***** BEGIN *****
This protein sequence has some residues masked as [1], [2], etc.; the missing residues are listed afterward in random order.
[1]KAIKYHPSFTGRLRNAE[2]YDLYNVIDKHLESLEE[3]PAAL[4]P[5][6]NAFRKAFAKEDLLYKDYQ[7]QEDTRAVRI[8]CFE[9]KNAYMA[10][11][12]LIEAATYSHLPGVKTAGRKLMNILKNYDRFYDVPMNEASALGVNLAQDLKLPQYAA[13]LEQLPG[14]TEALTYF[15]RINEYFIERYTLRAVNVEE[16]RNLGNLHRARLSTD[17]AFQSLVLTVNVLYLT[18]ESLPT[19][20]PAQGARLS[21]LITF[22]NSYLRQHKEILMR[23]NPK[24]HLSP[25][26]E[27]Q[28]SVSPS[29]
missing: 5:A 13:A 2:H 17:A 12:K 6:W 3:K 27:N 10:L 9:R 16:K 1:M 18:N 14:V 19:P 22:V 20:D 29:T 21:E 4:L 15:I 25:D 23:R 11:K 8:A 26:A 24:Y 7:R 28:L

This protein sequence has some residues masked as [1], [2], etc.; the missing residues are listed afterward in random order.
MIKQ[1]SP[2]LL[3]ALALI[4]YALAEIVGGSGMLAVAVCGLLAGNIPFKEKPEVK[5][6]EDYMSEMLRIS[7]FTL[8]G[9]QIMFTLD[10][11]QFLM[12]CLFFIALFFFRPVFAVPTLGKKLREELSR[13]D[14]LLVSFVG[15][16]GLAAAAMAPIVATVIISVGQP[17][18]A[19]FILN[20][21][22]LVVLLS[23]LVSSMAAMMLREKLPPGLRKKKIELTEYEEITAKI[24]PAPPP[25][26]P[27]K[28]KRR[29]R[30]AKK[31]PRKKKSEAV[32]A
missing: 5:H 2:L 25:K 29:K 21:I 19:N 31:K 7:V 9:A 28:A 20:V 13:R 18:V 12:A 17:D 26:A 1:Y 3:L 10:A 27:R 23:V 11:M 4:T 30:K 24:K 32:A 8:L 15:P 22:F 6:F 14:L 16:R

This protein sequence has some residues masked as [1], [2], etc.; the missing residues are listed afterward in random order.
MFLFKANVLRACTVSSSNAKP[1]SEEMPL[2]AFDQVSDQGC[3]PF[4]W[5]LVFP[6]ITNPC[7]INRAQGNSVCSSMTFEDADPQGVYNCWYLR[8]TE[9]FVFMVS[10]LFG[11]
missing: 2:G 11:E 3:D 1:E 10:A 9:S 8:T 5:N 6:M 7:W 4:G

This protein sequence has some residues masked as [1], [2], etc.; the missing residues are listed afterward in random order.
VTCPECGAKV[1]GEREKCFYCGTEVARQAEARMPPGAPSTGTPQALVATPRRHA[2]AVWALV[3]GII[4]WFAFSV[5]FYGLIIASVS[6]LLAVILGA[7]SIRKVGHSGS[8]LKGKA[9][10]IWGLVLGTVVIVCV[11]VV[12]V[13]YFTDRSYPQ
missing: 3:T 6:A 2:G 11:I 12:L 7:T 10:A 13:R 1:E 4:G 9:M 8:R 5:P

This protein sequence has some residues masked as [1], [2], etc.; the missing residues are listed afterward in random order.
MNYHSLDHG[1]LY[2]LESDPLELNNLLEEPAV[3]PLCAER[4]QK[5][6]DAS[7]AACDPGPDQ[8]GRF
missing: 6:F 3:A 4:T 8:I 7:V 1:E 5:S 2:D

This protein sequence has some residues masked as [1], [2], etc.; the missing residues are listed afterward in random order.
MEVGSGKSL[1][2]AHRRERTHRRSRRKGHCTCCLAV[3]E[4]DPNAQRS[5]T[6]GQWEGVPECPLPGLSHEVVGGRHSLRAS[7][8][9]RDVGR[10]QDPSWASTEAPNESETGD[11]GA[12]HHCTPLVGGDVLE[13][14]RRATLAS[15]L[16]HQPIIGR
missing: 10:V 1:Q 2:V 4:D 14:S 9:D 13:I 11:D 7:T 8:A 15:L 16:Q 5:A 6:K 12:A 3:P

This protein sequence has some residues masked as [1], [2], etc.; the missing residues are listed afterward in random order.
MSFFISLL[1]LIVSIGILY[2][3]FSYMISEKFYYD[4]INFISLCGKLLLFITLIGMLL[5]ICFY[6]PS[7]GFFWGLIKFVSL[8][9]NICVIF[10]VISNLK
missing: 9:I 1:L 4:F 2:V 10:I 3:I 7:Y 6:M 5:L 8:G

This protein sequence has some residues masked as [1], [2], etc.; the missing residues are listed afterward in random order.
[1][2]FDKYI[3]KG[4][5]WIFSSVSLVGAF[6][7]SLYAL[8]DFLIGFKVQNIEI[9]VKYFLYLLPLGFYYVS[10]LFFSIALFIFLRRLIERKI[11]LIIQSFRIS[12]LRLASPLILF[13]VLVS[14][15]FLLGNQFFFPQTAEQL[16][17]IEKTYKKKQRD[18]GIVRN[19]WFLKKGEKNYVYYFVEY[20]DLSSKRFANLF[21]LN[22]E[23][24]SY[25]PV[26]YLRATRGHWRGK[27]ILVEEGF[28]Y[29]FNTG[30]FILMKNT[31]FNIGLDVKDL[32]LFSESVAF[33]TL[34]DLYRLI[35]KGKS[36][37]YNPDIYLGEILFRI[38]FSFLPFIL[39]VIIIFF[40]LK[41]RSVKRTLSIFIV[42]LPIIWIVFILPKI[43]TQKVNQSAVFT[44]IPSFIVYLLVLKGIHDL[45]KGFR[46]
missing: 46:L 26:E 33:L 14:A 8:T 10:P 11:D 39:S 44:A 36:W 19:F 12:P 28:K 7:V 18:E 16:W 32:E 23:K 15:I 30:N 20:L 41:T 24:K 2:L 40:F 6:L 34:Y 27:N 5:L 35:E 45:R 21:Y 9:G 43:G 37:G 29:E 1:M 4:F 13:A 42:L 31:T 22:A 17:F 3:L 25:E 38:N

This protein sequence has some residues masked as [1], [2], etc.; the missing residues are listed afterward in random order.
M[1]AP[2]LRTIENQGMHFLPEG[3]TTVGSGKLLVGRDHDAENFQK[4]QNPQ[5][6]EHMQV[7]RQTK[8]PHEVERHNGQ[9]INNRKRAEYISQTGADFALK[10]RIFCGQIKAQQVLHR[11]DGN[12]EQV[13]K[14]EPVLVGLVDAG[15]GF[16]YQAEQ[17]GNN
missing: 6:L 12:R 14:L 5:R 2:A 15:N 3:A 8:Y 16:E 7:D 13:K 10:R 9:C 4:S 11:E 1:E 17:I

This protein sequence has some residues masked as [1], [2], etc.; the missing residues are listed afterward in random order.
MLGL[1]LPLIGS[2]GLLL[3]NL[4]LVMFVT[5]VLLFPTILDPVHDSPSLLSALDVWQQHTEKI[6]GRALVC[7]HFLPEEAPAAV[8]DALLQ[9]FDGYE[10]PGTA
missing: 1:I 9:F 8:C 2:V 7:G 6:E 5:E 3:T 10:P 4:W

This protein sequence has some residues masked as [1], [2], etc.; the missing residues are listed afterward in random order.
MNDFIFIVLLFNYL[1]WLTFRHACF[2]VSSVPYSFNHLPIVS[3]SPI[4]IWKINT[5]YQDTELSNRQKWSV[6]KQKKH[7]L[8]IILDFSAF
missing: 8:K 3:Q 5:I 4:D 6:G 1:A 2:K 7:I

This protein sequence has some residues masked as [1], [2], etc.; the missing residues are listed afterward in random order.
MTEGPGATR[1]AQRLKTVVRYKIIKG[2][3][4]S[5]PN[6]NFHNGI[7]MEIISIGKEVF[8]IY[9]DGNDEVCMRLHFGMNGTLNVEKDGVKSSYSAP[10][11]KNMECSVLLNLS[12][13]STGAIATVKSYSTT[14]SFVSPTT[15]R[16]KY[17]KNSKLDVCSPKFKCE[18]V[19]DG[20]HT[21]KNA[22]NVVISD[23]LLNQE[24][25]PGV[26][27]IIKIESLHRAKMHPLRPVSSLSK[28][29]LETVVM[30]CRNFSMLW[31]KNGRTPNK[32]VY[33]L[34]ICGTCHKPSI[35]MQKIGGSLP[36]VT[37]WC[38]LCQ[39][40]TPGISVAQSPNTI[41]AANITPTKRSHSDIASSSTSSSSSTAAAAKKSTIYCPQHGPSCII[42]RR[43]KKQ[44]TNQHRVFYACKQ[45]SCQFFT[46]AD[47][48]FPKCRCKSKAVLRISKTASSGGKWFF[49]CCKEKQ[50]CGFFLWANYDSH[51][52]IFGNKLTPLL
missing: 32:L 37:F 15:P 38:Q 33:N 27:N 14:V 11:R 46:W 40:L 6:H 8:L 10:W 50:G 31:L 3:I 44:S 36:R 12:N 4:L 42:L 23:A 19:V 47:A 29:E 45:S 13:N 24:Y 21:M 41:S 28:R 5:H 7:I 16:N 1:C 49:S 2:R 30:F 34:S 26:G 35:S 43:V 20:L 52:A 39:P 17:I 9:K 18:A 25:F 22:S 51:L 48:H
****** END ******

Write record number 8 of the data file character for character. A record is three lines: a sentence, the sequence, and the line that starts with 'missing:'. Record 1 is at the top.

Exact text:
This protein sequence has some residues masked as [1], [2], etc.; the missing residues are listed afterward in random order.
[1][2]FDKYI[3]KG[4][5]WIFSSVSLVGAF[6][7]SLYAL[8]DFLIGFKVQNIEI[9]VKYFLYLLPLGFYYVS[10]LFFSIALFIFLRRLIERKI[11]LIIQSFRIS[12]LRLASPLILF[13]VLVS[14][15]FLLGNQFFFPQTAEQL[16][17]IEKTYKKKQRD[18]GIVRN[19]WFLKKGEKNYVYYFVEY[20]DLSSKRFANLF[21]LN[22]E[23][24]SY[25]PV[26]YLRATRGHWRGK[27]ILVEEGF[28]Y[29]FNTG[30]FILMKNT[31]FNIGLDVKDL[32]LFSESVAF[33]TL[34]DLYRLI[35]KGKS[36][37]YNPDIYLGEILFRI[38]FSFLPFIL[39]VIIIFF[40]LK[41]RSVKRTLSIFIV[42]LPIIWIVFILPKI[43]TQKVNQSAVFT[44]IPSFIVYLLVLKGIHDL[45]KGFR[46]
missing: 46:L 26:E 33:L 14:A 8:T 10:P 11:D 39:S 44:A 36:W 19:F 12:P 28:K 7:V 18:E 16:W 32:E 23:K 15:I 30:N 20:L 41:T 24:K 2:L 40:F 6:L 34:Y 27:N 5:L 35:E 45:R 21:Y 9:G 43:G 37:G 29:E 1:M 4:F 13:A 42:L 31:T 22:A 17:F 3:L 25:E 38:N